I wasn’t going to write about today, I was going to let my scheduled post go live and then continue on with my day. But, I can’t, it’s not like me to not acknowledge days like today. After reading Natalie’s post about how important it is to write, how much it helps all of us, I decided that today was the day I would write down where I was, what I was doing, twelve years ago today.
I’m 23 years old, this time 12 years ago, I was in the 6th grade in Greensboro, North Carolina. To be honest, I don’t remember the start of that day, I don’t remember going in to school or how my day began. I don’t even remember the moment the towers fell. My principal and the teachers in my school decided that it was in the best interest of the students to continue on with our days like normal, and to allow our parents to tell us what had happened in their own way. I know from friends, that some of the teachers couldn’t follow this procedure, they were too upset, some left class crying, others watched the news. My class remained in the dark until the afternoon, when our teacher, Mr. Roos, gave us all a letter to take home with us. Mr. Roos was from Scotland, he was on a teaching visa and spent a few years at our school. He handed us the letter, which I think (I can’t really remember) vaguely told our parents that none of us knew what had happened. My classmates and I read the letter, looked to him in confusion, and I remember him sighing and looking down. He then told us that we were going to have to be old enough to hear this, even though we shouldn’t have to be. He told us that some bad people had flown planes into buildings and that many, many people had been hurt. That was all.
I remember thinking nothing of it, in fact I remember walking to my mom’s car as she came to pick me up and asking if she’d heard about the planes that hit some buildings today. And that’s all. That’s all I remember of that day. I remember seeing a few headlines in the aftermath, but not much of the news. Most of my memories of 9/11 come from the anniversaries. From the books and stories I’ve read, movies I’ve seen.
I went to the Newseum with a friend recently. They had a JFK exhibit up and at the end, there was a pad of paper, a pen, and a bulletin board. Above there was a sign that read “Where Were You When You Heard the News?” Visitors had written their stories from that day in 1963 and pinned it to the board, and in another section, a sign read: “If this was before your time, where were you during a defining moment of your generation?” And on this board, the majority of the responses were about 9/11. There were so many stories, all so different. The story of where we were that day will always be something that unites my generation, and generations before us. They are stories of how we changed, how we continue to change, how our country changes.
Today, as I read posts and see pictures in remembrance of that day, I couldn’t help but look down at Chicken and Chickadee and think, they will never know a world before 9/11. They will never know a world with the Twin Towers. They won’t have stories to tell about where they were that day because, well, they weren’t there. They are a new generation that, we can only hope, might not have a day of terror that unites them all. Maybe the day that will define them will be a day of hope, change, and peace. Maybe, they will change the world.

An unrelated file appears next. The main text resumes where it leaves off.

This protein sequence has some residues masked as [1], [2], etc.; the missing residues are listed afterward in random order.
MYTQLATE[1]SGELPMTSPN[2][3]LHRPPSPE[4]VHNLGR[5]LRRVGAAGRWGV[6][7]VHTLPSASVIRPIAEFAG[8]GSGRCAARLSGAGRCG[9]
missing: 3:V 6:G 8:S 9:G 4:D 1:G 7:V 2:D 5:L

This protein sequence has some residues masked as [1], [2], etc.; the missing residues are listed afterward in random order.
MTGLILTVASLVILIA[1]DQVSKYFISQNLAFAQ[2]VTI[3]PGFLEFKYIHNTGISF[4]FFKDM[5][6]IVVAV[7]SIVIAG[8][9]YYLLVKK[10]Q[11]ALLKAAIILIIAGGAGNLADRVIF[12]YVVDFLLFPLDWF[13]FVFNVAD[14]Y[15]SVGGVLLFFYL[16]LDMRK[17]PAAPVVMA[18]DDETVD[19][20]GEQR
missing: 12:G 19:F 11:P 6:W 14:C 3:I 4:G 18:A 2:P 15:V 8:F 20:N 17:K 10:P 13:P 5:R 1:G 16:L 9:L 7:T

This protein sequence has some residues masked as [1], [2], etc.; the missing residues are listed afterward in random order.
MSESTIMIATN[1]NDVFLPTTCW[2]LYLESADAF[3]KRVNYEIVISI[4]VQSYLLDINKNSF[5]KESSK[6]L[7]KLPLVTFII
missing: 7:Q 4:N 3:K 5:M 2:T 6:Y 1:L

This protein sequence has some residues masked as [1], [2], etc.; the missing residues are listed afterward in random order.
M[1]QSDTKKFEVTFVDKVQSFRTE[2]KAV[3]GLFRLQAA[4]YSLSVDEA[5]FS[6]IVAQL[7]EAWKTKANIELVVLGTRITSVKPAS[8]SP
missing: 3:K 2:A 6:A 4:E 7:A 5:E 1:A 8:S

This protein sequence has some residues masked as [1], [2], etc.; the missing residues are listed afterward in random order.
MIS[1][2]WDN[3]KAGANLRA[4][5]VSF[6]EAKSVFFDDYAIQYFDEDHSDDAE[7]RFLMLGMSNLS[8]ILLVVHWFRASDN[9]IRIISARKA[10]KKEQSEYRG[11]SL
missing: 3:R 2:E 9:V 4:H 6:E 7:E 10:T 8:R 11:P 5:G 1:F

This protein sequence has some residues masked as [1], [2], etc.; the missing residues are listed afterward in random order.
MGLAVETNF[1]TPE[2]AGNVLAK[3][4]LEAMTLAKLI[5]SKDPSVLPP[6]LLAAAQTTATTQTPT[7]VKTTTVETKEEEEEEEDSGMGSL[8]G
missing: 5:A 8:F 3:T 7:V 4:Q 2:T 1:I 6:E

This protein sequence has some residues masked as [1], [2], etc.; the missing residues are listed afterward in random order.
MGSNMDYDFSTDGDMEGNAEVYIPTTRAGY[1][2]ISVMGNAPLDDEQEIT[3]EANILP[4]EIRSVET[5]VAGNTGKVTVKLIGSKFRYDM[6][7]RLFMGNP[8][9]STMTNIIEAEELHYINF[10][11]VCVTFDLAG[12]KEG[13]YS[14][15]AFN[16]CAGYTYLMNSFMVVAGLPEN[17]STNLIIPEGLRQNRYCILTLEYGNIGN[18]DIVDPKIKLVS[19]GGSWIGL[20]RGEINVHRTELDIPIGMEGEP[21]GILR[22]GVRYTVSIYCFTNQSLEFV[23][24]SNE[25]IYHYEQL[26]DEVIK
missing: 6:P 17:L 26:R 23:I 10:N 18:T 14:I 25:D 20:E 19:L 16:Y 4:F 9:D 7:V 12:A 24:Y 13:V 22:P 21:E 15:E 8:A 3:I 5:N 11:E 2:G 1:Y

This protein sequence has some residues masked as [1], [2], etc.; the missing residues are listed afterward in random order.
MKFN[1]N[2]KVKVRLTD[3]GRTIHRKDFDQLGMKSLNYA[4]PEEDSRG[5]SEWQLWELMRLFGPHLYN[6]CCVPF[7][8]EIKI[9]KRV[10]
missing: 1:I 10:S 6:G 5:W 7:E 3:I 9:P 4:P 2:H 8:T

Glennon wrote a beautiful piece today on how the people that committed those acts of terror became the ‘monsters’ we refer to them as. How they were born as babies, just like you and I, but because of seeds of fear and hatred that were planting in their hearts, they grew into people full of fear and hatred. I encourage you to read her post, to look for bad seeds planted in yourself, and to work to grow and change into a better person.
The only way I know how to end this post is with this prayer from Glennon’s post this morning, the words are beautiful, no matter your beliefs, and it is something I know I won’t soon forget.
Help us begin to do things differently, God. Instead of sitting around and talking about war and peace- help those in charge do their job to make peace and help us go into our worlds and MAKE the peace we long for. Help us forgive ourselves and then our families and then our friends and then our neighbors and then, finally, our enemies. Help us reach out to someone in need today. Help us remember that everyone is in need, so we don’t need to waste too much time trying to find the right person. Help us remember to add: Make Peace to our daily to-do lists. Remind us to write Make Peace at the very top. Help us be gentle with ourselves and each other. When we mess up, when we aren’t gentle, help us forgive ourselves, say we’re sorry, and try again. Help us BE the change we want to see in the world. Help us BE that change privately and publicly. Help us be brave enough to talk about Peace Making with our children, so that over time, they will learn that What We Are Doing Down here is not climbing the corporate ladder, or collecting money and things we’ll just have to leave behind, or having important opinions and then spending a lifetime defending them. No- what we are Doing Down Here is Making Peace. That’s our work. That is everybody’s work. Help us teach the next generation that if they want to achieve greatness, they should do that in the arena of peacemaking. Help us make it on Earth as it is in heaven- Blessed are the peacemakers.